A recent study conducted by researchers from American University's Kogod School of Business and Walter Reed Army Institute suggests that soldiers who kill in combat are less likely to abuse alcohol than those who do not. Russell, one of the researchers, said:
"We were very surprised by the findings. Most previous research supported the prediction that more traumatic experiences would lead to more negative health outcomes, such as alcohol abuse...We found the opposite -- that the most traumatic experiences of killing in combat actually led to a decrease in alcohol abuse post-deployment."
But what could account for such a correlation? The researchers suggest that a possible explanation is that soldiers who kill others develop a more highly sensitive sense of mortality that increases their tendency towards self-preservation. This, they believe, leads them to drink less because of health concerns.
For the study, Russell and her fellow researchers surveyed 1,397 members of an Army National Guard Infantry Brigade Combat Team three months before and three months after their deployment to Iraq in 2005-2006. Members of the unit completed anonymous surveys regarding behavioral health and alcohol use and, in the post-survey, the combat experiences they had during deployment.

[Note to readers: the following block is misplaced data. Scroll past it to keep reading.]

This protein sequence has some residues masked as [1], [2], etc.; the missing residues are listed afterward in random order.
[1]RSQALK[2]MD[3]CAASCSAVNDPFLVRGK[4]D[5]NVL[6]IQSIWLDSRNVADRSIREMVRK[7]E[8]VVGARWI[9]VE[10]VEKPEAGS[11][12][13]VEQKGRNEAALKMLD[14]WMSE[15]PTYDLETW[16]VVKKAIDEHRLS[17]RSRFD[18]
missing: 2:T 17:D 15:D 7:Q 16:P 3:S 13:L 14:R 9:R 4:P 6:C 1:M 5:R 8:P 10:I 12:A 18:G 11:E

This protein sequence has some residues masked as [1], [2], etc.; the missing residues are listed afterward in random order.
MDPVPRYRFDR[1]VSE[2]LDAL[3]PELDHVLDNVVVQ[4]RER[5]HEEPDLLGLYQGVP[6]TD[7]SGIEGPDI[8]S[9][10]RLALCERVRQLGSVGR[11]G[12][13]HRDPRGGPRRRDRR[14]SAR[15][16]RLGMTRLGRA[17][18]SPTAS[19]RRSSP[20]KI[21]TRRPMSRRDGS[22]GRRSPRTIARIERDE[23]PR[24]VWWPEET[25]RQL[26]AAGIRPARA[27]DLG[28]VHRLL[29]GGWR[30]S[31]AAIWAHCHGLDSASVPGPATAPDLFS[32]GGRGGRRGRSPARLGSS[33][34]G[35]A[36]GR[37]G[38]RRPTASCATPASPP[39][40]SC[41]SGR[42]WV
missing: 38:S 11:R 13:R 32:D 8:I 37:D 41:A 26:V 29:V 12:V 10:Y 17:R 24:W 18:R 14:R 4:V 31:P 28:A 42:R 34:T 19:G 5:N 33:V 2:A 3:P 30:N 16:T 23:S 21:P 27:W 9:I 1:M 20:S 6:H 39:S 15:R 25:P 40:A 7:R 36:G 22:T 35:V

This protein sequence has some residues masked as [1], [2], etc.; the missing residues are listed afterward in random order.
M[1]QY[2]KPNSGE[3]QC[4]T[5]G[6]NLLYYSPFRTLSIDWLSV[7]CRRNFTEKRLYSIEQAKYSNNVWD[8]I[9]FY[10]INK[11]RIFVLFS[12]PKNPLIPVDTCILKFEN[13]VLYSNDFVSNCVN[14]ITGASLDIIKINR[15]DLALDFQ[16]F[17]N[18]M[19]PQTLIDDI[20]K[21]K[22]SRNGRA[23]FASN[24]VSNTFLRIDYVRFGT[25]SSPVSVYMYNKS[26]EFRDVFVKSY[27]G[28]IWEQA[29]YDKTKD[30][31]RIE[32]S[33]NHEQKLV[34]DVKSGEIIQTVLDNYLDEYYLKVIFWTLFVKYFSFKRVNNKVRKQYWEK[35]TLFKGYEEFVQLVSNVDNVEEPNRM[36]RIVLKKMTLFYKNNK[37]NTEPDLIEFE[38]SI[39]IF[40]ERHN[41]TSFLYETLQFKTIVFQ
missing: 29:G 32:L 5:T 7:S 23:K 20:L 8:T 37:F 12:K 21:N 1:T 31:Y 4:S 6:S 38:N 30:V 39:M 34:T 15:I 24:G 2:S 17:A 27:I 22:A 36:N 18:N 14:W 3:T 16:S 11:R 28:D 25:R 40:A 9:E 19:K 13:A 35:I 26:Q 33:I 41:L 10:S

Aside from the stunning revelation that soldiers who kill in combat are less likely to abuse alcohol post-deployment, survey results revealed that the prevalence of alcohol use increased from 70.8% pre-deployment to 80.5% post-deployment and that alcohol misuse more than doubled, increasing from 8.51% before deployment to 19.15% after deployment (American University, 2014)
American University. (2014, June 10). Soldiers who kill in combat less likely to abuse alcohol, study finds. ScienceDaily. Retrieved June 11, 2014 from www.sciencedaily.com/releases/2014/06/140610122010.htm